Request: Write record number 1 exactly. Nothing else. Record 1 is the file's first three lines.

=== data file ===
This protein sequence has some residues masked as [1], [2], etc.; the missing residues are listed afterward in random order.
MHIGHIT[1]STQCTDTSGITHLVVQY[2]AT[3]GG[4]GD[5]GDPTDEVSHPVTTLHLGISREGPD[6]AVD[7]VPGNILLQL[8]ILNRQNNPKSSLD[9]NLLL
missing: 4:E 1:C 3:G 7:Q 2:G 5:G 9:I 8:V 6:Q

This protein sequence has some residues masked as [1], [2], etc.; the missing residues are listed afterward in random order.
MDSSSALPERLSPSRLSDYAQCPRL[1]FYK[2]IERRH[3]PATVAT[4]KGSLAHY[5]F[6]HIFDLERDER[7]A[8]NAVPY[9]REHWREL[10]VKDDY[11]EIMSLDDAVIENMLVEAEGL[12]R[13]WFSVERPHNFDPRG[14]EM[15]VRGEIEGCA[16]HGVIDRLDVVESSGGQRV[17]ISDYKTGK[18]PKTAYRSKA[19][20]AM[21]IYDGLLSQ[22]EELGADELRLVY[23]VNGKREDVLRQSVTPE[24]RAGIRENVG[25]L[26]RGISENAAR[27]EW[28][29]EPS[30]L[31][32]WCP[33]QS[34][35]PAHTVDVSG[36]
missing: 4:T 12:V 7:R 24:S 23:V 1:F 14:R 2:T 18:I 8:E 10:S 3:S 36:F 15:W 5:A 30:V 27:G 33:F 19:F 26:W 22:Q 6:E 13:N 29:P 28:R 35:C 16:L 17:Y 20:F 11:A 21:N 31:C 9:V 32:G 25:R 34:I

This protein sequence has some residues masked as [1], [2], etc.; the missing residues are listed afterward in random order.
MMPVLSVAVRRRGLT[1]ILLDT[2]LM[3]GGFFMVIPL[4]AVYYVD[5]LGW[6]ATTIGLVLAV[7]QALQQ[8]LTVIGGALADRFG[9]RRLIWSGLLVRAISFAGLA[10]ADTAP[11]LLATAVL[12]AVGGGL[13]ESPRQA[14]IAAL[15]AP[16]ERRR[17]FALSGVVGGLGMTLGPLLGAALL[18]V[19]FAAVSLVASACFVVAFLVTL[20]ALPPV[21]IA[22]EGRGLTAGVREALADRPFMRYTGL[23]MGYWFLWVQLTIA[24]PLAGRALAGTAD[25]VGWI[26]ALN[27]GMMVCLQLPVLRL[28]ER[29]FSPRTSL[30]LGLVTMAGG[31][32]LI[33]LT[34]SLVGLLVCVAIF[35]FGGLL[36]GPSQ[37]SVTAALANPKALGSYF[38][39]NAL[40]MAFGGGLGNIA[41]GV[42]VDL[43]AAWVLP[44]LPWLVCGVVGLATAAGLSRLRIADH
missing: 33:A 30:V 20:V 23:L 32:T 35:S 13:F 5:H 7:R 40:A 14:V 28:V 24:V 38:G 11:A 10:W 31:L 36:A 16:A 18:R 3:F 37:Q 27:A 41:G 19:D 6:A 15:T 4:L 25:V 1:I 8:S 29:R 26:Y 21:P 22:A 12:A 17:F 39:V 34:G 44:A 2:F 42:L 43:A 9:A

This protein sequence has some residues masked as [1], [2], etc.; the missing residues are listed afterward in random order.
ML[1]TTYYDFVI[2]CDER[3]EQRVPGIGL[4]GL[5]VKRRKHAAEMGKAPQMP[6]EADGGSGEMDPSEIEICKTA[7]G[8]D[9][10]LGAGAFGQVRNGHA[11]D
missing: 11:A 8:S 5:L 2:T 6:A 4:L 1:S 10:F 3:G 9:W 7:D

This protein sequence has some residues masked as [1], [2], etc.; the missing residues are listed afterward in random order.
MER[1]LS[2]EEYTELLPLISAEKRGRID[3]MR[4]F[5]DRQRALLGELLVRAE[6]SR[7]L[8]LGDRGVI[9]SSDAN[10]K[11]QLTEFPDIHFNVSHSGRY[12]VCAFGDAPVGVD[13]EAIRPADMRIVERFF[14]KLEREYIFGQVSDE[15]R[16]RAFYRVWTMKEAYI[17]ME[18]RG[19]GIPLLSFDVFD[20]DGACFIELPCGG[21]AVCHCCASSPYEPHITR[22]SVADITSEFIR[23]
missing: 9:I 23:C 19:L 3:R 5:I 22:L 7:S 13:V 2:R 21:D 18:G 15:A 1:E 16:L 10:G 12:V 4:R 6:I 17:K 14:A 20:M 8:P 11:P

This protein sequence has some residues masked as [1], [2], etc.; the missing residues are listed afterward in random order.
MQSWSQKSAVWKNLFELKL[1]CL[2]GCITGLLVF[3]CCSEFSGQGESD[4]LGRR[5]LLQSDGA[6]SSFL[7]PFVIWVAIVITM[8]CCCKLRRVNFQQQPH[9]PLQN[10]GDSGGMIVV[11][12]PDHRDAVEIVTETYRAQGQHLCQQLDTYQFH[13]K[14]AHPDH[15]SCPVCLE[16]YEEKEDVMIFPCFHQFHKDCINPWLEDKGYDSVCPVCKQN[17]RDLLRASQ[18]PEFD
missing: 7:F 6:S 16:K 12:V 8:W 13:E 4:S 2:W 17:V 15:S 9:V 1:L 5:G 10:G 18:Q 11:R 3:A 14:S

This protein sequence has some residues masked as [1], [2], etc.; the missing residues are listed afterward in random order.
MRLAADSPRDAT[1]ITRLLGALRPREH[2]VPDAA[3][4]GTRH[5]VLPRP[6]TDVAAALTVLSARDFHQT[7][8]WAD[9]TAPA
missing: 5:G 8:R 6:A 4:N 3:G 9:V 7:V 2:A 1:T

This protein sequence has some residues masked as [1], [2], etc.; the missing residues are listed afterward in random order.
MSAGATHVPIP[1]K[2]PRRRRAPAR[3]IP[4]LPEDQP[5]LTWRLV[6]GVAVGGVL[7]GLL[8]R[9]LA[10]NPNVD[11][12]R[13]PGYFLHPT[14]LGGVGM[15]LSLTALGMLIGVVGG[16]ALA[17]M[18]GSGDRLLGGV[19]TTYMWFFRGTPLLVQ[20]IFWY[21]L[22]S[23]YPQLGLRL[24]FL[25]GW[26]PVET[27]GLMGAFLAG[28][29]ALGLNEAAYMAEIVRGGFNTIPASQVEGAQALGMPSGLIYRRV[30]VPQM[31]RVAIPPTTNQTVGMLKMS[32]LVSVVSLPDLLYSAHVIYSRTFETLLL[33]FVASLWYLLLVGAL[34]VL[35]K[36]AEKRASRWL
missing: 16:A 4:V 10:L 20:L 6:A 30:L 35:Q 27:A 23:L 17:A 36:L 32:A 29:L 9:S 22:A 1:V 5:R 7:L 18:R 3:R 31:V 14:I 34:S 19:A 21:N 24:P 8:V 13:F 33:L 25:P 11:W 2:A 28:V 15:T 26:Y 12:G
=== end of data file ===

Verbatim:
This protein sequence has some residues masked as [1], [2], etc.; the missing residues are listed afterward in random order.
MHIGHIT[1]STQCTDTSGITHLVVQY[2]AT[3]GG[4]GD[5]GDPTDEVSHPVTTLHLGISREGPD[6]AVD[7]VPGNILLQL[8]ILNRQNNPKSSLD[9]NLLL
missing: 4:E 1:C 3:G 7:Q 2:G 5:G 9:I 8:V 6:Q